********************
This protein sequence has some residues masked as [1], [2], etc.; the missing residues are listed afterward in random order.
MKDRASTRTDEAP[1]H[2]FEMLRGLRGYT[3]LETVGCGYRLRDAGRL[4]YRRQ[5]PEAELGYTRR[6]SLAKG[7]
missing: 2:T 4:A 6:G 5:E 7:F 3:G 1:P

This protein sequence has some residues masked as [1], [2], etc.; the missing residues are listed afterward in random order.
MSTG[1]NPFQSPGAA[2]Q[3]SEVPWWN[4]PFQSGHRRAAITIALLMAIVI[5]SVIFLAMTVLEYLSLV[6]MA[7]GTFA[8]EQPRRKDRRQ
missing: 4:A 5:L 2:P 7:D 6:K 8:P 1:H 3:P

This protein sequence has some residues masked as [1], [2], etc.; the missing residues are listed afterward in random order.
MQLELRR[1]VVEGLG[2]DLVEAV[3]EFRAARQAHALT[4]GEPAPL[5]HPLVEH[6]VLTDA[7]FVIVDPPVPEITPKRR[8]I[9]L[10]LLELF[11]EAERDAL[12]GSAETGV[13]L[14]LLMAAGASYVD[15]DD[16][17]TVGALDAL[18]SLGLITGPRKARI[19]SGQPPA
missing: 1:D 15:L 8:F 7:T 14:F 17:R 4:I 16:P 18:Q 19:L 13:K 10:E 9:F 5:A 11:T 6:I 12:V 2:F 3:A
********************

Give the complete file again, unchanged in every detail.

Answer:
This protein sequence has some residues masked as [1], [2], etc.; the missing residues are listed afterward in random order.
MKDRASTRTDEAP[1]H[2]FEMLRGLRGYT[3]LETVGCGYRLRDAGRL[4]YRRQ[5]PEAELGYTRR[6]SLAKG[7]
missing: 2:T 4:A 6:G 5:E 7:F 3:G 1:P

This protein sequence has some residues masked as [1], [2], etc.; the missing residues are listed afterward in random order.
MSTG[1]NPFQSPGAA[2]Q[3]SEVPWWN[4]PFQSGHRRAAITIALLMAIVI[5]SVIFLAMTVLEYLSLV[6]MA[7]GTFA[8]EQPRRKDRRQ
missing: 4:A 5:L 2:P 7:D 6:K 8:P 1:H 3:P

This protein sequence has some residues masked as [1], [2], etc.; the missing residues are listed afterward in random order.
MQLELRR[1]VVEGLG[2]DLVEAV[3]EFRAARQAHALT[4]GEPAPL[5]HPLVEH[6]VLTDA[7]FVIVDPPVPEITPKRR[8]I[9]L[10]LLELF[11]EAERDAL[12]GSAETGV[13]L[14]LLMAAGASYVD[15]DD[16][17]TVGALDAL[18]SLGLITGPRKARI[19]SGQPPA
missing: 1:D 15:L 8:F 7:T 14:F 17:R 4:I 16:P 18:Q 19:L 13:K 10:E 9:F 5:A 11:T 6:I 12:V 2:F 3:A